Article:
Monday, September 29, 2014

Day 34 Last day in Esperance – Start of the journey home


Today was a bit of a lazy day. We decided on breakfast at Dome with everyone as Laura fly’s out tomorrow and we head off on the journey home. So the morning was pretty relaxed and casual. After lunch it was off to the beach for all, except Di and Wendy who decided that lazing around the van was there preference. I must say I was a bit tentative as the even though the sun was out and it was quite warm. the waters of the southern ocean are still pretty cold. 

Sunset on Tanker peir

Sunset over Esperance

Any way I figured I had brought the snorkeling gear all this way I was going to get it wet. So in we plunged, brass monkey time, it did however improve as we numbed and was quite pleasant exploring the edges of the rock shelves. Didn’t spend a lot of time in the water but in the end it was well worth it. A couple of hours well spent. We had intended to do a spot more fishing but decided instead to watch the sunset at the wharf. Nice end to the day.

Day 33 Cape Le Grande and Lucky Bay – Reality meets expectation

Today was a reasonably early start (8.30 ish) for the 60 odd km drive east to Cape Le Grande and Lucky Bay. To say that this particular place has held high expectations and anticipation for us is probably an understatement. From the outset of the planning for this trip we have mulled over this location, read travel info and magazine articles, which only fuelled our determination to go there. We had, initially, intended to free camp there but with school holidays, a long weekend and ordinary weather interfering we ended up basing ourselves in Esperance. The trip out was interesting with the farmland giving way to some interesting landscapes once inside the national park area. On the way in we passed a replica of Stonehenge, which we had been thinking of going to see, glad we didn’t now as the view from the road was uninspired. I guess there will be people out there that think it’s great but not us. 

Landscape on way into Cape Le Grande

Rock formations

Whispering rock near Hellfire Bay

Wild flower
Once in the national park there are heaps of natural formations to keep you busy and some very interesting monoliths dominating the landscape as we wound our way into the Cape. We stopped at the Hellfire Bay lookout and saw some spectacular coast line and decided we would call in to Hellfire Beach on our way back. First major stop was Lucky Bay which was and would be a nice spot except for the seaweed, in fact the whole coastline in the South West is suffering at the moment with huge amounts of seaweed deposited on the beaches from the recent storms. I estimated it to be over a metre deep in some places. We took a short drive along the beach and then headed for Rossitter Bay which is about 6km further on by dirt road. Same issue here with the whole spectacle dulled by the weed.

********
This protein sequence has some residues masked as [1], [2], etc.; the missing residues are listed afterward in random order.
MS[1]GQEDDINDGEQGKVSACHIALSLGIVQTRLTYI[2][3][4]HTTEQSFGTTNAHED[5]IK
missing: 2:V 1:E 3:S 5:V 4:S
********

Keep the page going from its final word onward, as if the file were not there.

Hellfire bay

Lucky Bay

Hellfire Bay looking west

Hellfire Bay

Don’t get me wrong the sites and the pristine nature of the place is not to be underestimated but the smell of rotting seaweed is not for everyone. We returned to Lucky Bay for a spot of lunch and we were entertained by a family of kangaroos and the humans annoying them. Lunch over we headed back to Hellfire Bay and as it turned out the highlight of the day. This is an incredible little bay and was one of the few not impacted by seaweed. We spent a little time here getting our feet wet and enjoying the place. Next stop was Cape Le Grande and whilst not disappointed I think our expectations may have got a bit skewed. Again don’t get me wrong, it is still a wonderful place but the pick for me was Hellfire Bay followed by Lucky Bay. It sometimes difficult when writing these blogs because you have so many ahhhhh moments it all becomes a bit blasĂ©. There is no doubt for me we are the lucky country and are blessed with a magnificent country and its trips like these that just reinforce that reality for me. The sites and beauty of this area are no doubt some of the best I can imagine and we have only scratched the surface. So it was after a pretty full day of white sand, a bit of sun, sea and surf it was time to head for home. We tried our luck again off the tanker pier late in the afternoon, yesterday I had caught a king George whiting just on 30cm and Gaz got a nice size Calamari and apparently there have been some good size catches off the pier. It was reasonable successful with another calamari and a whiting. Bit of bad luck for Gaz as he hooked a Calamari which let go of the squid jig just as he pulled it out of the water. There was I fair bit of tension on the line and when I looked around it was imbedded horizontally in Gaz’s forehead. A bit of an “Oh shit” moment, Laura managed to extract the jig without much pain but a lesson for all I think. Tomorrow is our last day in Esperance and officially the start to our return to reality – homeward bound